by Diana Beavers
If you’re like us, the New York Times story about the programmer with only two password guesses left to access his $220 million Bitcoin fortune kept you up at night. But if you’re also like us, the idea of paying anyone with cash instead of an app seems barbaric (and unhygienic). Fintech was built to thrive in a pandemic and it’s officially taken over the zeitgeist, with even Walmart getting in on the action as they partner with Ribbit Capital on a new fintech startup.
At Whistler Partners, we’re seeing record numbers of in-house jobs for fintech attorneys. Which is great if you’re already a fintech expert! But if you aren’t, those in-house jobs are out of reach until you have experience, but breaking into a relatively new field may seem daunting.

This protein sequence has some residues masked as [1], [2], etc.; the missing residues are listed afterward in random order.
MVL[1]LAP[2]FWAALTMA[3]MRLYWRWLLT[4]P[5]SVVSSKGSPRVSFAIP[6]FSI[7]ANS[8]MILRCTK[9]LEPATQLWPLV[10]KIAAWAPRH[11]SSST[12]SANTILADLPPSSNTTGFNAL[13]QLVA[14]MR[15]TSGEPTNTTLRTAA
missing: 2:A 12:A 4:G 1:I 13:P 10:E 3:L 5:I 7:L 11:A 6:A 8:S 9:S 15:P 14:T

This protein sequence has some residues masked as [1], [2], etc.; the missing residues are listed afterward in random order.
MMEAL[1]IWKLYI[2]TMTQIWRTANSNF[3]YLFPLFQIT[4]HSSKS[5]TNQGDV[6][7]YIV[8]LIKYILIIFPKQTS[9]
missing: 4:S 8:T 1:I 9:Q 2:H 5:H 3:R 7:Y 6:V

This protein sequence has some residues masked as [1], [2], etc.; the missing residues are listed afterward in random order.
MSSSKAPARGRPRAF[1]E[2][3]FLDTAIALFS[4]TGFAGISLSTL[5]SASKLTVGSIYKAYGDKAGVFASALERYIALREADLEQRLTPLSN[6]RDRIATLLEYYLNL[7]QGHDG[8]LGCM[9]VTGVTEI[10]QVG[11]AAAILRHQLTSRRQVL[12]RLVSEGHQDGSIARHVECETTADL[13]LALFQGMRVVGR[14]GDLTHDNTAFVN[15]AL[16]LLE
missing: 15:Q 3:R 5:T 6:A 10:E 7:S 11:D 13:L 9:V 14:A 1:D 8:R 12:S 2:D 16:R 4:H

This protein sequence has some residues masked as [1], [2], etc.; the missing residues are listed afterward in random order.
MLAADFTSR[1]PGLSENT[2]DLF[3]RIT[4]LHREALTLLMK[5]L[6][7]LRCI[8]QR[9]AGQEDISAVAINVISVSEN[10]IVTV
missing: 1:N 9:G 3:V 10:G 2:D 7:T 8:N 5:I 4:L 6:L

The good news is, almost any type of attorney can add fintech to their practice. If you’re an M&A associate, actively try to get involved in M&A deals for fintech clients. Same goes for finance, IP, regulatory, and litigation associates. If your firm doesn’t have any fintech work, consider making a move to a firm better known for its fintech deals. Adding fintech to your expertise will open doors down the road, be it for partner opportunities or in-house jobs. Remember, there may be hundreds of M&A or finance associates of your class year in your region, but only a handful will have fintech experience.